There’s only one joke in the run where I drew it before I had the punchline. In #2, Mark and Abby are in the park. I needed one more four-panel moment before I switched to another scene. So I wrote a scene where Mark and Abby were talking about Christmas and were happy. Abby says something and Mark’s face clouds. Then they have a lighter moment reacting to it. That became the “Is your brother going to be there?” bit and it’s how Abby’s brother Quincy was created. That paid off well, too.
It takes between 2-3 months to do an issue. Love and Capes is never the only thing on my plate, so I have to deal with clients and their projects as I’m doing the book. Love and Capes does okay, but most of my income comes from other frellance work so I need to keep those clients happy. If LNC was the only thing on my table, I might be able to a full book a month, though I am afraid I’d burn out writing it. Either way, using those repeated background “sets” certainly makes it possible to keep up the pace.
Issue #10 was done in two months, because the Free Comic Book Day issue had to be done early for Diamond’s FCBD deadlines. That’s the fastest I’ve done an issue, and it’s got an extra two pages of story in it to boot.
JK: How has the book been doing? Have the new Diamond benchmarks caused you to rethink anything about self-publishing the book?
Thom: The book’s been doing well. Almost every issue seems to do better than the last, Free Comic Book Day excepted. The FCBD issue sells way more than the regular run, but that’s do be expected.
As for the Diamond benchmarks, well… They’re of great concern. The book has been brushing the old benchmarks, sometimes falling below it. Diamond has been supportive of the project, and I’m sure being a participant in the FCBD promotion doesn’t hurt.
That said, the new numbers are probably going to be a problem. And they have caused me to think about some things differently.
Love and Capes has always been designed to be three six-issue arcs: The courtship, the engagement, and the marriage. That’s also why, once the “season” starts, it’s a quarterly pace, and then after that sixth issue I take a longer break. Kind of like TV seasons. So issue #12 was always intended to be the last issue of the second arc.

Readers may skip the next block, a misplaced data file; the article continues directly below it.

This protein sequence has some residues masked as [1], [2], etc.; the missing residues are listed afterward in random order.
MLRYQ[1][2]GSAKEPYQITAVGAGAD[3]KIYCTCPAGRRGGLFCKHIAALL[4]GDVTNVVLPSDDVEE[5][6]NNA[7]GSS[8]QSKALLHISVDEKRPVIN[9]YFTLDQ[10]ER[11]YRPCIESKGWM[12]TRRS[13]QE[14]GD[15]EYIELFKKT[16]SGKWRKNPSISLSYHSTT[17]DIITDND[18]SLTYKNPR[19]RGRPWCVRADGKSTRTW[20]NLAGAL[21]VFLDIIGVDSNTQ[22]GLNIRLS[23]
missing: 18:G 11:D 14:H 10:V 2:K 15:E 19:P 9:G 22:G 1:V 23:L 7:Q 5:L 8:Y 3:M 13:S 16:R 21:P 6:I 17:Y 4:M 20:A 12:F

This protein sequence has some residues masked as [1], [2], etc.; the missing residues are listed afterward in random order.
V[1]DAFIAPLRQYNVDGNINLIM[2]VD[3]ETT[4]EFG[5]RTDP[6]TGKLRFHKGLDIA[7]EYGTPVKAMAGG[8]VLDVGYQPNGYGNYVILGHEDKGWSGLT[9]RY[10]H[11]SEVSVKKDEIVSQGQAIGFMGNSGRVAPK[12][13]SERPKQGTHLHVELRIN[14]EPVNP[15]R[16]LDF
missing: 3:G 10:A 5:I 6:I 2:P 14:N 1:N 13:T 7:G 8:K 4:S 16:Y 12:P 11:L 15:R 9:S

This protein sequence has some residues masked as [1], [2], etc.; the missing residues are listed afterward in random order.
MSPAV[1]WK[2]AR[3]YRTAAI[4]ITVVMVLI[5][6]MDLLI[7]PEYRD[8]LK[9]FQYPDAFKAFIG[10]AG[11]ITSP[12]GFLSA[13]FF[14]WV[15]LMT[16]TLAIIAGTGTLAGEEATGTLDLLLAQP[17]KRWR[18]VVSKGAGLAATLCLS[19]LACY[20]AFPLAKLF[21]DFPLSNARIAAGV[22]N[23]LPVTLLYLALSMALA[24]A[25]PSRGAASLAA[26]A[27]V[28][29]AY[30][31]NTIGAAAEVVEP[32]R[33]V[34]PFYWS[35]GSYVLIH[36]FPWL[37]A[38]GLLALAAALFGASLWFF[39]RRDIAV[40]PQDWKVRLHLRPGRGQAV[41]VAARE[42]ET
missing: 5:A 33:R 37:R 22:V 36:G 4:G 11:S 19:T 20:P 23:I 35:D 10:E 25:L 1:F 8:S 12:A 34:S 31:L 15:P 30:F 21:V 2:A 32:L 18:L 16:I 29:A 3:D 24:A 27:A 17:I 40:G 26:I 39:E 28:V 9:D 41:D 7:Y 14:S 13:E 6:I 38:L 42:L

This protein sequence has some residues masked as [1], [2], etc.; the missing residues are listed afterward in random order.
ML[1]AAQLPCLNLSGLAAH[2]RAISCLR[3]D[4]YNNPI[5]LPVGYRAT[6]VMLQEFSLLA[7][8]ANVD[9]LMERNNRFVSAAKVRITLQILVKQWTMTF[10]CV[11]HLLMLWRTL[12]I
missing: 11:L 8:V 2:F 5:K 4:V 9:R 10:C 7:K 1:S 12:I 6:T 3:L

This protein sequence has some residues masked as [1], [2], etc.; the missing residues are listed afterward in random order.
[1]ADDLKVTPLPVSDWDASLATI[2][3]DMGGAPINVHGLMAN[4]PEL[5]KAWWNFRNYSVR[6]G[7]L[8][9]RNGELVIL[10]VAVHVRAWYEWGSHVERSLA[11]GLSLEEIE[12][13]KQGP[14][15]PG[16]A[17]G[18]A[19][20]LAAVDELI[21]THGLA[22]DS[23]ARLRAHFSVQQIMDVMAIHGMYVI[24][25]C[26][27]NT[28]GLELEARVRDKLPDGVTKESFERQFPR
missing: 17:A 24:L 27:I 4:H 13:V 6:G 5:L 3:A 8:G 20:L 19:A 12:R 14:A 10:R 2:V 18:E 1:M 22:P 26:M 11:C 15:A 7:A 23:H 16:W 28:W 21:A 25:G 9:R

As it stands now, I believe that Diamond will carry the last two issues. Issue #11 will come out in August, and then issue #12 will be a double-sized wedding issue. The double-size will raise the price point and make it easier to clear that benchmark, and the readers will get a satisfying bang for their buck. One thing the new minimums did was clarify that. I’d been thinking of ending #12 right before the wedding and doing a LNC Wedding Special. That’s probably not feasible now, so I’m doing the double-size issue to make sure I can end exactly the way I want to.
Then, after that, I’ll take some time to reassess my options. I still intend to do the third arc, but it might be a little while before I can get there. There are also some other comics jobs that I can’t talk about yet that, if and when they happen, will demand some of my time. And hopefully they’ll be a big splash and make doing the third “season” that much easier.
All that said, here’s the good news: I promise that I will finish this story. Comics that end prematurely are never satisfying and I’ve always take it as a commitment that once I decide to do a six-issue arc, I finish it.
In the event that Diamond does drop me after issue #11, I will continue the story in a second trade. IDW is happy with the book, and while we haven’t spoken in any concrete terms about a second trade, I think it’s safe to say that it’s likely. IDW has been a dream to work with. And, in the unlikely event that California and the IDW offices fall into the ocean and I can’t get a second trade out, I’ll post it online. This story will end the way it’s meant to. (Best read with the same passion as Daniel Day-Lewis telling Madeleine Stowe “Stay alive, no matter what occurs; I WILL FIND YOU!”)
I don’t begrudge Diamond making a profit, and they need to do what they need to do for their business. And I’ll I’ve ever asked is a level playing field. They’re being up front about what they’re doing and I appreciate that.
I do think that they should have a program where a publisher could pay the difference off their minimum. Right now they’ve got some “For $1,000 we guarantee to carry your book,” and that’s fine. But if Love and Capes sells $2,000 of their $2,500 minimum, I’d like to be able to cut them a check for the $500 difference to keep the book in. In such a case, I would have personally made more than $500 off the sales, so I wouldn’t be losing money, just cutting into my profit. (Not factoring in production costs, obviously.) And, as an entrepreneur, that’s a decision that I may make believing that it will pay off in the long run.